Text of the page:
I have always had a love-hate with my Leica APO-Summicron 90mm f/2.0 ASPH lens. I love the rendering of it but I realized I was always back-focusing it. What I mean by that is that I would focus on my subject but the thing in focus after I press the shutter was something behind what I had been focused on.
If you’re coming from an SLR or EVIL camera (Electronic Viewfinder Interchangeable Lens) camera this might seem strange since you’re looking through the same lens that you’ll be taking the picture with. The thing with a rangefinder camera is that you’re not looking through the same lens. In the picture above the main image I’m looking at is from the window on the top right in the picture above. As I focus the lens, the lens mechanically communicates with the camera about the focus distance and an image from the little window on the top left of the camera is used to focus. Don’t worry, I’ll make a full post about how a rangefinder works soon.
So the real key is that the camera has to be in sync with the lens about how far something is. The fact that it’s mechanical is kind of secondary.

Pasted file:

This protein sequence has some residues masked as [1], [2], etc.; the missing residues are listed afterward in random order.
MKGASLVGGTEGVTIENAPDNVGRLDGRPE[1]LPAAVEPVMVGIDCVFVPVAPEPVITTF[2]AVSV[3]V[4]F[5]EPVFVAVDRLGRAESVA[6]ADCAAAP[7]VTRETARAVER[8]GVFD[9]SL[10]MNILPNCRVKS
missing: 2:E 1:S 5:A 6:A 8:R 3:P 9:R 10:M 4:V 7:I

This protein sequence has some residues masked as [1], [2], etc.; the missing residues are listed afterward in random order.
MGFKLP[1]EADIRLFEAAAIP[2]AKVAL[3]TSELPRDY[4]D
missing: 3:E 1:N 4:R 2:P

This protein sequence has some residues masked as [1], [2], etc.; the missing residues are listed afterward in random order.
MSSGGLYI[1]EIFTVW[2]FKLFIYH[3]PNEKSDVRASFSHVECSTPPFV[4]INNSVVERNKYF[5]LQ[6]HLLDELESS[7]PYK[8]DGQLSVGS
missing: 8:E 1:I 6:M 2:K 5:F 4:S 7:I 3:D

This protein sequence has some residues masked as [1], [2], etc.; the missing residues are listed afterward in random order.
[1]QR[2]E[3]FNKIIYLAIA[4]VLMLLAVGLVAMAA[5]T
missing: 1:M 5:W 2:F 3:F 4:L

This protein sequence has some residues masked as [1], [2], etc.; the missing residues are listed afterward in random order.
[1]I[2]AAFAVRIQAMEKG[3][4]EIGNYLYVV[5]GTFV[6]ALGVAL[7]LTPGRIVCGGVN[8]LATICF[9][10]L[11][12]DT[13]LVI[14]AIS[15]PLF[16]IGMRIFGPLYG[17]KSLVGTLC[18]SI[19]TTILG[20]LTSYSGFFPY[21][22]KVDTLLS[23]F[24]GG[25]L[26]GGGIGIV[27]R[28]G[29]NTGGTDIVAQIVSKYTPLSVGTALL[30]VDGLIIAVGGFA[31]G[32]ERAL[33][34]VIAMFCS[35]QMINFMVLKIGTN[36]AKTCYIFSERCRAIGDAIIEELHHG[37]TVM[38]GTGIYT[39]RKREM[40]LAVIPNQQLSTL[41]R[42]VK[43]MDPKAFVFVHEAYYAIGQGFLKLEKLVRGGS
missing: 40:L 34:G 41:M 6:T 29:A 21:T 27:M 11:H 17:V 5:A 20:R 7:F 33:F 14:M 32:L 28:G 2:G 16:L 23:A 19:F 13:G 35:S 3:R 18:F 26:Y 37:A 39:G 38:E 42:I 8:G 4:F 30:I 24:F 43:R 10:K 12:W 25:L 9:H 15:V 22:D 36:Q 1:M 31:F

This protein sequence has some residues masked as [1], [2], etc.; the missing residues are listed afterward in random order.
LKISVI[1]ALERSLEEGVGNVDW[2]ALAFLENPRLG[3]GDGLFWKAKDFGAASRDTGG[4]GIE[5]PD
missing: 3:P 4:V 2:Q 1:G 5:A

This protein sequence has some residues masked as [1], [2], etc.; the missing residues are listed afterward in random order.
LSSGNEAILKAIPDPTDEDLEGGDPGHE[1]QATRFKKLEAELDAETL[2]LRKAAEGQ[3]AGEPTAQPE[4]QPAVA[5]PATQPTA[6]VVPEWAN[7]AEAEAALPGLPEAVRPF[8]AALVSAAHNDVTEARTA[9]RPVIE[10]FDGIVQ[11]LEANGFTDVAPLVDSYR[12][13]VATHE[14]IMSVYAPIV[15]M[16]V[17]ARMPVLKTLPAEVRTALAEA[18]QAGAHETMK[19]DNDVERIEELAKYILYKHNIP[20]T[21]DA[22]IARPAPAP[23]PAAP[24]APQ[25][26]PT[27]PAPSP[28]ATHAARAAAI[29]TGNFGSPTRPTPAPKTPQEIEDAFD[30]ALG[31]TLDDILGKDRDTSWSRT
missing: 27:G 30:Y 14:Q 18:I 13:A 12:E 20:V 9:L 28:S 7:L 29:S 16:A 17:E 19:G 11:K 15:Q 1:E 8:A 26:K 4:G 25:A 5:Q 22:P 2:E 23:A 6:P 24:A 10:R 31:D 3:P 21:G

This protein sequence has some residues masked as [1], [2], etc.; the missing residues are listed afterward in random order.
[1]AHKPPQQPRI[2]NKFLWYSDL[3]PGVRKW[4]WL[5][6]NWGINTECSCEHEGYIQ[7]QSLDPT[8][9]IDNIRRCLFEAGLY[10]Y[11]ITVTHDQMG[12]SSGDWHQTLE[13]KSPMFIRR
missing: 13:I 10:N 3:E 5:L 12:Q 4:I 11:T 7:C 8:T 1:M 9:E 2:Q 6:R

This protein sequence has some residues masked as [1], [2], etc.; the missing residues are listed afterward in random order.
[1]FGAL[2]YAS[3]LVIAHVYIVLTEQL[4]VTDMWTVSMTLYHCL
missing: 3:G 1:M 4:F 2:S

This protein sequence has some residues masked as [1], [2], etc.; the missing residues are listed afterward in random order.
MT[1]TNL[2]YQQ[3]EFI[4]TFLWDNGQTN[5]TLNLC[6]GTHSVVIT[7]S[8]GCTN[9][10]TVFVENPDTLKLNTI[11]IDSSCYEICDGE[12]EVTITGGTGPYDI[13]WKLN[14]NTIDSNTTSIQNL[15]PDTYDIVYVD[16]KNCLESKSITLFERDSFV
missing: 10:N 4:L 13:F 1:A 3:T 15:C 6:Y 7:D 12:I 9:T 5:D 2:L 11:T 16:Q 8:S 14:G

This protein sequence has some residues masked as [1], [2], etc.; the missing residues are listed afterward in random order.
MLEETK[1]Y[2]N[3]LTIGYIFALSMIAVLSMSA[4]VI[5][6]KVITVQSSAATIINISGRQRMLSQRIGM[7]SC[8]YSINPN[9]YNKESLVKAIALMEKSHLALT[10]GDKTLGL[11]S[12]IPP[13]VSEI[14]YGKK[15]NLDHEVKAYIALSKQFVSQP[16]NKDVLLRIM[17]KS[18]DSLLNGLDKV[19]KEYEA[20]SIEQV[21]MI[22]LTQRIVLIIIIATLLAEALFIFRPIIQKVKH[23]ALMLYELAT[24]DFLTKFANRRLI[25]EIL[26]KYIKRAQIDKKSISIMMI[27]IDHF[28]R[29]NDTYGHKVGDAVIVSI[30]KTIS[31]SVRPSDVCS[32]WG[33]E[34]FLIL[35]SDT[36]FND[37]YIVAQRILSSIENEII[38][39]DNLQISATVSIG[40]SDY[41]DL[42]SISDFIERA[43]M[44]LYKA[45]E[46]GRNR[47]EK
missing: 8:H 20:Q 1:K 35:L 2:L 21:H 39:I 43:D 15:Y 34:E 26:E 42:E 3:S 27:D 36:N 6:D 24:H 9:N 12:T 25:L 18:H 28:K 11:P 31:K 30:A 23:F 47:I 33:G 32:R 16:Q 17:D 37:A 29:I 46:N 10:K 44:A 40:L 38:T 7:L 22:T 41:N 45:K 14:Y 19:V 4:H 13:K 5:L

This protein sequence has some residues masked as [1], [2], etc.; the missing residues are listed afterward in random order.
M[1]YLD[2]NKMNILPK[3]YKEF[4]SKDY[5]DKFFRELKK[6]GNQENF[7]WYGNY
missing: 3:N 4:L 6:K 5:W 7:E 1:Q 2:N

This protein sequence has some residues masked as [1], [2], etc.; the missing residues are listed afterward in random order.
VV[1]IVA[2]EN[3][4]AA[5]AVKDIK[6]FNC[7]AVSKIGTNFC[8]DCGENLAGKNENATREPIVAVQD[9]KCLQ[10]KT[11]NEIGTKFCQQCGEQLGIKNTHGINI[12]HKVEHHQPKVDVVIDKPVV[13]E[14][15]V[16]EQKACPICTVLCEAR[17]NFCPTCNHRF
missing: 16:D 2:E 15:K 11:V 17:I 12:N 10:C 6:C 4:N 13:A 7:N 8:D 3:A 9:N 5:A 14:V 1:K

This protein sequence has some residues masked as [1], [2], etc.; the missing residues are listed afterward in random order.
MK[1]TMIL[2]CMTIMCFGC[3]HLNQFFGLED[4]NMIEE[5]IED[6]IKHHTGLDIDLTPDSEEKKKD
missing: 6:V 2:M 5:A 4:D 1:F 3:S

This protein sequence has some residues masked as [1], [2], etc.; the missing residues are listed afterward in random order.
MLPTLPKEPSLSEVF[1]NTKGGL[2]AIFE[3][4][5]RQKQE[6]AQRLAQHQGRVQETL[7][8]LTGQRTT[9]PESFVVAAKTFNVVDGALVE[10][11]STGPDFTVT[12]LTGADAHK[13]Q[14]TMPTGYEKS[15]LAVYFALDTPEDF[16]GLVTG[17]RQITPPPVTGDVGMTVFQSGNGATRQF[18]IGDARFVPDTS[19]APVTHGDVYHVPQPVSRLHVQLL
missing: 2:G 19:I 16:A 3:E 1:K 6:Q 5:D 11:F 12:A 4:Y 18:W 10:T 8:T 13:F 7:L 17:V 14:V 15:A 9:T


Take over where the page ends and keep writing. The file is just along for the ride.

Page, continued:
Here’s the view inside. The lens has a surface (later in the post) that moves the roller on top. That roller is linked through a set of mechanical linkages to a mirror that moves an image around.
As it turns out mine was a scosh off. It really only was visible with the 90mm lens since the depth of field was so shallow.
Inside that roller is a screw:
This is a slightly eccentric screw such that as you turn it the roller’s position is slightly moved fore and aft. The next screw in the system controls how much the focus moves the mirror. That’s been fixed with some shellac and thankfully I didn’t have to touch it.
A 2mm hex turning around 5 degrees counterclockwise was all it took to solve things! Now when something lines up in the rangefinder that thing is in focus!
If you take a look at the cutout in the lens mount you see a piece of metal. The first shot has the lens focused at infinity and the second has it at around 3 feet (1m). What you’re seeing is that surface has moved out. That’s the surface that the roller that I adjusted rolls in. It’s through that linkage that the lens communicates mechanically with the camera. All of the rangefinders do something similar.
How much does it move?
It moves as much as a simple 50mm lens would move. Any other focal length has to have some conversion built in through some screws.
I’ll dive into that more later on though. I thought it was pretty neat though.
Before you think I figured this all out myself, nope. I got it mostly from the l-camera-forum.